Burbank Police chief Scott LaChasse talks the media at a press conference in 2011.

Burbank Police chief Scott LaChasse talks the media at a press conference in 2011. (Times Community News / September 13, 2012)

The search for a permanent Burbank police chief nearly three years after Scott LaChasse was appointed to the interim position could wrap up by mid-October, city officials said this week.

During an update to the Burbank City Council on Tuesday, officials said the recruitment period for finding candidates was slated to end Sept. 21, with City Manager Mike Flad assembling three panels for the interview process, which will begin in October.

One panel will consist of city executives, another of local police chiefs, and the third of a local district attorney and law enforcement professionals.

LaChasse, who has been at the helm of the department now for nearly three years, was brought on in the wake of internal and external investigations into alleged excessive use of force and a slew of lawsuits filed by current and former officers who claimed sexual harassment, retaliation and racial discrimination.

Councilman David Gordon pushed to delay the recruitment and hiring process to January, citing the recent turmoil within the police department to argue it’s unwise to hire a new chief until the issues are resolved in the courts.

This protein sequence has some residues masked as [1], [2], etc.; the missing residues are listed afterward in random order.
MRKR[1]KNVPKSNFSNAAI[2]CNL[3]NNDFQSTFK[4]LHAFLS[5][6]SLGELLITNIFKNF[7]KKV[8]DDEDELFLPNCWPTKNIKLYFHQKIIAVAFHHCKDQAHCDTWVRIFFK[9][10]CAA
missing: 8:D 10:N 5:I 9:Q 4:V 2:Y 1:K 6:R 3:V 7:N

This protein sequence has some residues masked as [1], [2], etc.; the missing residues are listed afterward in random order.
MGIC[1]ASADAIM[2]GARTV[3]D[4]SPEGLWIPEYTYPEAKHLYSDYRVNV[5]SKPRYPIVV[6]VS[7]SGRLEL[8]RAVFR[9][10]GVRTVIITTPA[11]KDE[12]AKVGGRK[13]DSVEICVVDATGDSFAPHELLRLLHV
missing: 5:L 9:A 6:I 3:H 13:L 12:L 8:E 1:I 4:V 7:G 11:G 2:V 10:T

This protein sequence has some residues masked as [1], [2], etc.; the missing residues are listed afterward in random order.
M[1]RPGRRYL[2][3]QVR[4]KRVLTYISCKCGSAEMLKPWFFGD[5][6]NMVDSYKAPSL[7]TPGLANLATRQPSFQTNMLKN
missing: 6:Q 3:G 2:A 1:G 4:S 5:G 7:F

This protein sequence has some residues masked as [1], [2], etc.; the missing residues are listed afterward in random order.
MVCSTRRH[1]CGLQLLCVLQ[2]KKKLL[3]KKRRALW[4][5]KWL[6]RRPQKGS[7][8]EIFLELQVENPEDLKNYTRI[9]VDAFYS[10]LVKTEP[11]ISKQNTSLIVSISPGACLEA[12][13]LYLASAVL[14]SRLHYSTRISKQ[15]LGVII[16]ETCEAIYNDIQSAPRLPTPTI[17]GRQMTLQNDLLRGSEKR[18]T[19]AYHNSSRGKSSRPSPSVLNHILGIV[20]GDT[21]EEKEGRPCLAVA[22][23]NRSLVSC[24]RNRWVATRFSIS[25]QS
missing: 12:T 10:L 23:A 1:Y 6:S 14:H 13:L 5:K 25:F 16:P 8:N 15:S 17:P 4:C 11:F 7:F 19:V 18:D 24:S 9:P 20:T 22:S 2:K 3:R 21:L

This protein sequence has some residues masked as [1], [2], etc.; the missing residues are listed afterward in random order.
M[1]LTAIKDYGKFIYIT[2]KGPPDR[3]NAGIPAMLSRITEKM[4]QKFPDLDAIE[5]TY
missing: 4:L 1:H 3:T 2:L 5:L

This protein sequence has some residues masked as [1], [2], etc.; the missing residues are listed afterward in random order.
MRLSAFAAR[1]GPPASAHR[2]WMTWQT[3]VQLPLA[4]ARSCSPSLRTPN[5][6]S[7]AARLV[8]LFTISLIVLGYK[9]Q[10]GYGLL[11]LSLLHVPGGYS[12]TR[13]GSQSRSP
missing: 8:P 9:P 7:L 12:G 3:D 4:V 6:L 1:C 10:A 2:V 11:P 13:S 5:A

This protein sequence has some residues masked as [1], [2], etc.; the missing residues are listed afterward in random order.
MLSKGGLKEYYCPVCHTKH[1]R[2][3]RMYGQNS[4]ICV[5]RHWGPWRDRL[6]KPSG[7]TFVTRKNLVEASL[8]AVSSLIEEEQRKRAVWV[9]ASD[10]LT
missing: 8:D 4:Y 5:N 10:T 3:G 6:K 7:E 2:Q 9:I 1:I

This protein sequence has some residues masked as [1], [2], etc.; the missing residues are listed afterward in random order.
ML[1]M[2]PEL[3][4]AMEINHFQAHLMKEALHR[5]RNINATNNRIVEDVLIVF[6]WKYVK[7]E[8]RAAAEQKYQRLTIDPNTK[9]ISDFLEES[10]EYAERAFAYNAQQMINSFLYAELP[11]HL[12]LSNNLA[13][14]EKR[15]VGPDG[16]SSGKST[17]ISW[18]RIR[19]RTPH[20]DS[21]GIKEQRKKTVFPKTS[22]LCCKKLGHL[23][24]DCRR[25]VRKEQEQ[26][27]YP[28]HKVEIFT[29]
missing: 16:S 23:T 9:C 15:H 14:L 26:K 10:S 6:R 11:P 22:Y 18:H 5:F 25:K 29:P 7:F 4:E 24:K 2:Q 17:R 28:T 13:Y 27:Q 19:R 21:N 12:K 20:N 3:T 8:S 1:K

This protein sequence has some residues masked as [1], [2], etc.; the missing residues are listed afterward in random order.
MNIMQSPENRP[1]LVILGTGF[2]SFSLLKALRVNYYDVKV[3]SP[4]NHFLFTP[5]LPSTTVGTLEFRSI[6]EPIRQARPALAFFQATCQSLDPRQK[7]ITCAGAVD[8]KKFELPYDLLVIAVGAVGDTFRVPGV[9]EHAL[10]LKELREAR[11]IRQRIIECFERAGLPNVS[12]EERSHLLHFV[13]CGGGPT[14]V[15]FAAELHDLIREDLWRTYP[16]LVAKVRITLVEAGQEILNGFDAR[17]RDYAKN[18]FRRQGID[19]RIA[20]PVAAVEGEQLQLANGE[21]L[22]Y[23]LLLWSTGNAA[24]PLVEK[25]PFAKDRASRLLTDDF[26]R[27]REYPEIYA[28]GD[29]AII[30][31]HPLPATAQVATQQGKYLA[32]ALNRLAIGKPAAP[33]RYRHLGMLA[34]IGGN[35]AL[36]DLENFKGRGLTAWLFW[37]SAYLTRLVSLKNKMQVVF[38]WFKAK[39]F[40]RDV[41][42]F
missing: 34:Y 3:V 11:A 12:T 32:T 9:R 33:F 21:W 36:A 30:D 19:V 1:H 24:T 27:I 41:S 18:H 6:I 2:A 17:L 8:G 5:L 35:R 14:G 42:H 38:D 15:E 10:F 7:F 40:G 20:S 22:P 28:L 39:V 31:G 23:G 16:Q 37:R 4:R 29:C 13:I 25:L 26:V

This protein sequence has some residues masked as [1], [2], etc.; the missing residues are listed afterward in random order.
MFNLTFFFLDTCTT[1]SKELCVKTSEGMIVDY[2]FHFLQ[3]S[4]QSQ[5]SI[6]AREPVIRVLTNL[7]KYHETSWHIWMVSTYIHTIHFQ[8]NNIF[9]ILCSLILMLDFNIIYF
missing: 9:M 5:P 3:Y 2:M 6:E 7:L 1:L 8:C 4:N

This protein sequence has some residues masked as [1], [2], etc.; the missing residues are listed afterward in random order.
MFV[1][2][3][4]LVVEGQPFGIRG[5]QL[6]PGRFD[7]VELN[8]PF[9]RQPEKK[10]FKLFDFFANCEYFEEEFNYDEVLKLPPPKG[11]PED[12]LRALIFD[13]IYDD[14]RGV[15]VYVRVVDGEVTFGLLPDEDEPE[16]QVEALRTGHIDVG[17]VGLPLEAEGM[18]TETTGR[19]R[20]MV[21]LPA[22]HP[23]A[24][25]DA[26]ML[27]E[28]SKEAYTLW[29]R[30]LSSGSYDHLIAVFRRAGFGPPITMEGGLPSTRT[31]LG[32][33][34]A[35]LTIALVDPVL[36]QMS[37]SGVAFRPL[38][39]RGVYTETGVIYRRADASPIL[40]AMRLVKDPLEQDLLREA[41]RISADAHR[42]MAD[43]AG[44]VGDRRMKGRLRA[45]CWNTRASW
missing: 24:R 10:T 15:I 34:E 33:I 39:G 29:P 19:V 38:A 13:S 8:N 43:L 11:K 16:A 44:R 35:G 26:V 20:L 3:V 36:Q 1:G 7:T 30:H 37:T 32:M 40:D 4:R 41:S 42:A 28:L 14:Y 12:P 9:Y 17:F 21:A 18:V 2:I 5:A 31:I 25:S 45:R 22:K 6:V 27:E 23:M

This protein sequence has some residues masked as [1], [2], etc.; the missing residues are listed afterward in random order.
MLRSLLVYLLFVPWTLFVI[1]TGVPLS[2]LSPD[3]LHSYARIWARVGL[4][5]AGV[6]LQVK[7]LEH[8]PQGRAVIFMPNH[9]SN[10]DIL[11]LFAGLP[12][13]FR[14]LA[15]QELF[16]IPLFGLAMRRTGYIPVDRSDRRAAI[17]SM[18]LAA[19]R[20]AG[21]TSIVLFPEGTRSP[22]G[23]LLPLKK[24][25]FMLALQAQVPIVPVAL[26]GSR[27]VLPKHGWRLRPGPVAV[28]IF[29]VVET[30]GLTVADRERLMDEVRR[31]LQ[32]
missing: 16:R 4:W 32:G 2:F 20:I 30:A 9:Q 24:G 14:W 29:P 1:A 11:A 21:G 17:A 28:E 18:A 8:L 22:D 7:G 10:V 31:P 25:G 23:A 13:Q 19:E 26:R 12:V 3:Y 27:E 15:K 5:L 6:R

“It’s a little awkward, quite frankly, when the chief is asked to reapply,” Gordon said at the City Council meeting Tuesday, referring to LaChasse. “If he’s doing such a great job, you should reappoint him.”


Some residents in the audience shared Gordon’s sentiment.

“We have a lot of fixing to do,” said resident and business owner Ara Manoogian. “If we don't get somebody that's almost a clone of the chief today, we’re going to have problems.”

But Councilman Gary Bric said the search was a matter of process.

“If you just handed it over to him, you’re going to have people out there saying, ‘Dear God, I could’ve applied for that. But I’m not going to sit there and jeopardize my position with another agency knowing that it could be six months and a year, then I have to reapply,’” Bric said.

The opening has been publicized nationally and to all California police chiefs, Flad said. The City Council will not be involved in picking the final candidate, as Flad has sole hiring authority.

Each of the three panels will choose the top candidates for a separate interview with Flad, who is expected to make the final hiring decision by mid-October.

City spokesman Drew Sugars declined to comment on how many applications the city has received so far.

“The goal is to get as many candidates as possible,” he said. “Anything that might jeopardize anybody from applying, we’re not going to release that information.”

[For the Record, Sept. 13: Due to an editing error, an earlier version of this post incorrectly stated that LaChasse had applied for the permanent position.]

-- Alene Tchekmedyian, Times Community News

Follow Alene Tchekmedyian on Google+ and on Twitter: @atchek